6th - Japanese and U.S. officials agreed to set up a special working group to relocate U.S. military firing exercises from Okinawa Prefecture to the mainland at a meeting at the Foreign Ministry of the Japan-U.S. Joint Committee.
9th - Okinawa Governor Ota has received hundreds of letters and phone calls in support of his opposition to the practice of forcing reluctant local landowners to lease land to the U.S. military, prefectural officials said Sunday. Most of the writers and callers are urging Ota to hold out against central government pressure. In addition, some 200 teaching staff from seven universities in Okinawa plan to publish an open letter in support of the governor, and even opposition members in the prefectural assembly have praised the governor for his resolute stance. "I don't think that the central government is seriously pressing for a reduction of U.S. bases. My party recognises the U.S.-Japan Security Treaty, but as an Okinawan resident my support of Ota is only natural," said Yoshihide Isa of Shinshinto (New Frontier Party).
10th - Military records show that 169 U.S. marines and sailors in Japan have been court-martialed for rape, child molestation or other sex crimes since 1988, the Dayton Daily News (Dayton, Ohio) reported Sunday. The newspaper's computer analysis of military records showed that bases in Japan had more sexual assault trials of marines and sailors than any other location in the world. At Kadena Air Base, in Okinawa Prefecture, 23 of 5,984 Air Force personnel were charged with sexual assaults, more than all but one other Air Force installation. The records do not show how many of the cases involved assaults on Japanese women.
12th - The top commander of U.S. troops in Okinawa will order servicemen to stay away from a popular bar district in downtown Okinawa City at night in an effort to enforce discipline, according to U.S. military authorities. Starting Friday, the area, which is littered with bars, pubs and discos will be off-limits from midnight to 6 a.m., a U.S. military spokesman said.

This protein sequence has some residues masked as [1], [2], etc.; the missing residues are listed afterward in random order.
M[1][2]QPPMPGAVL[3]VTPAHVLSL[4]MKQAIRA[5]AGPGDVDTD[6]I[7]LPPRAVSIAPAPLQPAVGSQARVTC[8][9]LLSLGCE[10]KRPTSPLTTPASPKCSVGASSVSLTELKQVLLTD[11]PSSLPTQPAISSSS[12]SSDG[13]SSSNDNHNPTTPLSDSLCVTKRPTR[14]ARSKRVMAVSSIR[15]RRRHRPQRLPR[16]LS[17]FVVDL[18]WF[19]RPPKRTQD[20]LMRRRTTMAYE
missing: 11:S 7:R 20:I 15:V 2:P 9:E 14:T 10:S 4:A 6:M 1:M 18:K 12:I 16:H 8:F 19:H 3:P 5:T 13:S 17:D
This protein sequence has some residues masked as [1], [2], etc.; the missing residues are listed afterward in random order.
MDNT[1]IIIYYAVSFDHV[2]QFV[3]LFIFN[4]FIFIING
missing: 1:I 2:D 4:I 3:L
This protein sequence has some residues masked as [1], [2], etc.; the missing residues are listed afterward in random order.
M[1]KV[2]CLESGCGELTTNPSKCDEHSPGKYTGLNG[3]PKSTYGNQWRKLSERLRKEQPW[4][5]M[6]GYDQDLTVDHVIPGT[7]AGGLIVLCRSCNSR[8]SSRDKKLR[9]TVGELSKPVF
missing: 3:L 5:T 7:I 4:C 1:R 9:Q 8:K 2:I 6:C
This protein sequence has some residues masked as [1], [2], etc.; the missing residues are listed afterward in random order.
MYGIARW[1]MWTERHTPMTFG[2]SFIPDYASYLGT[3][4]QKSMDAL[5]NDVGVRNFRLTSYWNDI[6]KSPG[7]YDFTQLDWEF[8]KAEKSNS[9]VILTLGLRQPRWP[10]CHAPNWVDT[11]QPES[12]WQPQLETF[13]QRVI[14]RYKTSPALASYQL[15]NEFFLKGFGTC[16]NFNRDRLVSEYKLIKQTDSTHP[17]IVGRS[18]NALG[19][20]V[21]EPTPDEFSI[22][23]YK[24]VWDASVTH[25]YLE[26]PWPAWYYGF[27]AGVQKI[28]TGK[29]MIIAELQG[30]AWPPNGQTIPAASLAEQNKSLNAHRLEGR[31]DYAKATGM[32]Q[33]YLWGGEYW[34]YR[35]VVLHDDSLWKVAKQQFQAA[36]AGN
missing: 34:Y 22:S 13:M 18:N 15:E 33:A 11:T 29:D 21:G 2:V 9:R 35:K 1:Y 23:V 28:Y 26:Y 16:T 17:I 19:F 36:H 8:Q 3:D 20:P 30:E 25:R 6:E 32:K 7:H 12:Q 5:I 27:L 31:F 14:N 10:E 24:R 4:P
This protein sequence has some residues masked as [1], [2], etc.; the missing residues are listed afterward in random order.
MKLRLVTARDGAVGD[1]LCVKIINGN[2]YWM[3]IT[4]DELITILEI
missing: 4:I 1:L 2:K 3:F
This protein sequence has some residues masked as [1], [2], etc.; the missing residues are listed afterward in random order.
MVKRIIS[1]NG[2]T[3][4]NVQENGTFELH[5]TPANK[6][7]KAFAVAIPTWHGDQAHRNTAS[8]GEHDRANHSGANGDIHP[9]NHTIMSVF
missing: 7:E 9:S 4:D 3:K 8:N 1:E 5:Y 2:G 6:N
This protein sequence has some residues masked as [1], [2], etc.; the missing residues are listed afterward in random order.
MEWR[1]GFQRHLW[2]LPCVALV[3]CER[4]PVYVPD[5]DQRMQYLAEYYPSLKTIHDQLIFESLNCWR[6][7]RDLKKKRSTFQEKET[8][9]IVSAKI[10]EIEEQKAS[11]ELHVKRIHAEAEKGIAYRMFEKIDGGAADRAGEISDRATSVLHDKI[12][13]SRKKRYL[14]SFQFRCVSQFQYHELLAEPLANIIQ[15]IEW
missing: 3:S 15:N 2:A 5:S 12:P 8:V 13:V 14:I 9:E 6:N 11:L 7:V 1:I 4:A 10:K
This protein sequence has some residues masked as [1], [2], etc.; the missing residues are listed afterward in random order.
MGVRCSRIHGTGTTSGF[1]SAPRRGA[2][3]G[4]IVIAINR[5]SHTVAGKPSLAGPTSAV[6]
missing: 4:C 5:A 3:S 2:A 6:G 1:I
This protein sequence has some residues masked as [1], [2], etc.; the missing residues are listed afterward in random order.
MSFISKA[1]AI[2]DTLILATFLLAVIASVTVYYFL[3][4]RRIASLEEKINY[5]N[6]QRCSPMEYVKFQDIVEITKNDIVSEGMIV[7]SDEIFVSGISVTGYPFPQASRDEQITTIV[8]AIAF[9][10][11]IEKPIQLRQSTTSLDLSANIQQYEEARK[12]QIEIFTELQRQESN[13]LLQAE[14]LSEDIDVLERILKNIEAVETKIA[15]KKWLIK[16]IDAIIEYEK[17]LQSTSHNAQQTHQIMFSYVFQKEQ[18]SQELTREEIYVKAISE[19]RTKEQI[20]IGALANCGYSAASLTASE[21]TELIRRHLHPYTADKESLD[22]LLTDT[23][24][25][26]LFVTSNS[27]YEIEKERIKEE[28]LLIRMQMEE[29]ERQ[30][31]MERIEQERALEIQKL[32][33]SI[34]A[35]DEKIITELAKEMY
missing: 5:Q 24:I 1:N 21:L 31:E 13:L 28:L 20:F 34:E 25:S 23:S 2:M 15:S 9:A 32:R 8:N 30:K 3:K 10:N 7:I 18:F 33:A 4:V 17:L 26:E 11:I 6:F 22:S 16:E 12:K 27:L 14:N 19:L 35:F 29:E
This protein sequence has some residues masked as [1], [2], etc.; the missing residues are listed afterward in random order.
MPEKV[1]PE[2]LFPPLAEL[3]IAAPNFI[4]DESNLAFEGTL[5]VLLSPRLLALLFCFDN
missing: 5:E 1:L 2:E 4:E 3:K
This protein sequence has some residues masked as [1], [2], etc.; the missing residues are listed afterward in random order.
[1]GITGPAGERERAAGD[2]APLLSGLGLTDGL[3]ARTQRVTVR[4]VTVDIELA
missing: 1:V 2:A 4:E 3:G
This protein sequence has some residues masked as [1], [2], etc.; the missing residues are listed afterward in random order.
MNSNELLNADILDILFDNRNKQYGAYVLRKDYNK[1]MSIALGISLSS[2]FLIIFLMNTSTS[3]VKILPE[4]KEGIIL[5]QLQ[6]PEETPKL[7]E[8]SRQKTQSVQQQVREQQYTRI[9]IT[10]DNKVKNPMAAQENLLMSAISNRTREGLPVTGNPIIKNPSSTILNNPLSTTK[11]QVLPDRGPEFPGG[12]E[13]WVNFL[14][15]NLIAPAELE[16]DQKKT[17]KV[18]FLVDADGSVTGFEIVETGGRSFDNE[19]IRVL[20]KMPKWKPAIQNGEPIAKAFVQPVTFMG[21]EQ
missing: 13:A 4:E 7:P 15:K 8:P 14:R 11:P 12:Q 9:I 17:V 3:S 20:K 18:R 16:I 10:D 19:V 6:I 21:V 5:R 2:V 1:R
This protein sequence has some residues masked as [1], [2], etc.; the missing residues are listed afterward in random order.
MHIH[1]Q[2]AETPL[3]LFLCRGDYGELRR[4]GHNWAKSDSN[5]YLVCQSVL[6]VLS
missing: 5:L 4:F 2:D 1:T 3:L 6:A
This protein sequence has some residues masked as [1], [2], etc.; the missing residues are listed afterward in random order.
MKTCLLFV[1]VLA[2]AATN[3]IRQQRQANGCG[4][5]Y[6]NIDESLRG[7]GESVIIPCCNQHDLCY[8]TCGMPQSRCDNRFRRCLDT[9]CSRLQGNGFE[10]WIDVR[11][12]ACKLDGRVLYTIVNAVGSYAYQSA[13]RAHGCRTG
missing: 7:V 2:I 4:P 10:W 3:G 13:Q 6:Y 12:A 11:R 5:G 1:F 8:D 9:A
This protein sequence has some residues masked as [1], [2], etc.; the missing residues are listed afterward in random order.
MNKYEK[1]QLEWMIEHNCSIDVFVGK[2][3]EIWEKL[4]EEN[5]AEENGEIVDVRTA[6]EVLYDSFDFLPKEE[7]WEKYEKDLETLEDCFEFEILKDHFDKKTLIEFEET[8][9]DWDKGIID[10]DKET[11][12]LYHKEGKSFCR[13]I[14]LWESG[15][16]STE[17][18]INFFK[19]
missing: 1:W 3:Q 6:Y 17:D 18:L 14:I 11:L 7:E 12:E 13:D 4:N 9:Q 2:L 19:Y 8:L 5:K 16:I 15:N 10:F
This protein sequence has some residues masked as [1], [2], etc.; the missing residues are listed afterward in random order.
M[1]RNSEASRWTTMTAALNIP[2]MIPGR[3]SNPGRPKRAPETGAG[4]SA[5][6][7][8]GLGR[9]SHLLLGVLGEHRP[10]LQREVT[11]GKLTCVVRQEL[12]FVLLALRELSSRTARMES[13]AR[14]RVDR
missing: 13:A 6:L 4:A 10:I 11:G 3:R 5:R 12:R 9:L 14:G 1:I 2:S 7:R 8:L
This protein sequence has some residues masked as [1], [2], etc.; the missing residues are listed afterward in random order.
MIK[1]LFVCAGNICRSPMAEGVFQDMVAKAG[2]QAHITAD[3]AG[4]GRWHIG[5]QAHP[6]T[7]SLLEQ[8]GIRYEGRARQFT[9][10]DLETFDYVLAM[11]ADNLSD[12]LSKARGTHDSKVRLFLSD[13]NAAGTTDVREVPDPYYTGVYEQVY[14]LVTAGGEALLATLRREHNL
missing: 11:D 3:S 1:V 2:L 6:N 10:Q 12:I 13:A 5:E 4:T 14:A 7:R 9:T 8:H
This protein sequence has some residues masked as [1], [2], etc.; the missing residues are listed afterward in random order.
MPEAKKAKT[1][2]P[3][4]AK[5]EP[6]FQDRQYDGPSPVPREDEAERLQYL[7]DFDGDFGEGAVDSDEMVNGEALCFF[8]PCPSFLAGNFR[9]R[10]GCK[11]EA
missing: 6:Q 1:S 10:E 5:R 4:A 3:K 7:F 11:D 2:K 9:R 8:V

12th - Defence Agency Director General Seishiro Eto and three other cabinet members agreed Wednesday to give priority to industrial development in Okinawa to counterbalance the prefectural economy's heavy reliance on U.S. military installations. "Now we will give priority to solving Okinawa's problems rather than tackling the various other matters that lie within the Defence Agency's responsibility," Eto told reporters. "Government assistance is neccesary to help Okinawa catch up."
12th - Prime Minister Murayama said Wednesday that he would take the sentiments of Okinawa Prefecture's residents into account when dealing with the issue of military bases there, but would also seek their understanding of the importance of the Japan-U.S. Security Treaty. He said, at the House of Representatives Budget Committee, that he would hold frank discussions on base reductions in Okinawa in his scheduled meeting with U.S. President Clinton in Japan in November.
13th - Prime Minister Murayama is planning to send Defence Agency Chief Seishiro Eto to Okinawa later this month to seek the cooperation of the prefectural governor and residents in continuing to lease land to the U.S. military in Okinawa, it was reported. Murayama is of the belief that the Japan-U.S. security relationship might be seriously harmed if Governor Ota continues to refuse to sign the lease contract documents. Murayama decided to send Eto because Noburu Hoshuyama, Director General of the DFAB, was rebuffed by Ota earlier this month. Eto, a higher ranking official, might have more success, Murayama believes.
14th - The trial of the three U.S. servicemen accused of abducting and raping a 12-year old Okinawan schoolgirl in September, will open on 7th November.
14th - The governors of 14 Japanese prefectures that have U.S. military bases located in them adopted a statement Friday urging Tokyo and Washington to review the Status of Forces Agreement.